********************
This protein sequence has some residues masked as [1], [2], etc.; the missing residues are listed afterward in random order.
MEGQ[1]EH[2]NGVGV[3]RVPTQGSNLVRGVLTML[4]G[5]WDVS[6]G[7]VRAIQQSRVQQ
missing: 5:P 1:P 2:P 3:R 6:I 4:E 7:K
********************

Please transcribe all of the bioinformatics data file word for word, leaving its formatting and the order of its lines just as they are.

This protein sequence has some residues masked as [1], [2], etc.; the missing residues are listed afterward in random order.
MEGQ[1]EH[2]NGVGV[3]RVPTQGSNLVRGVLTML[4]G[5]WDVS[6]G[7]VRAIQQSRVQQ
missing: 5:P 1:P 2:P 3:R 6:I 4:E 7:K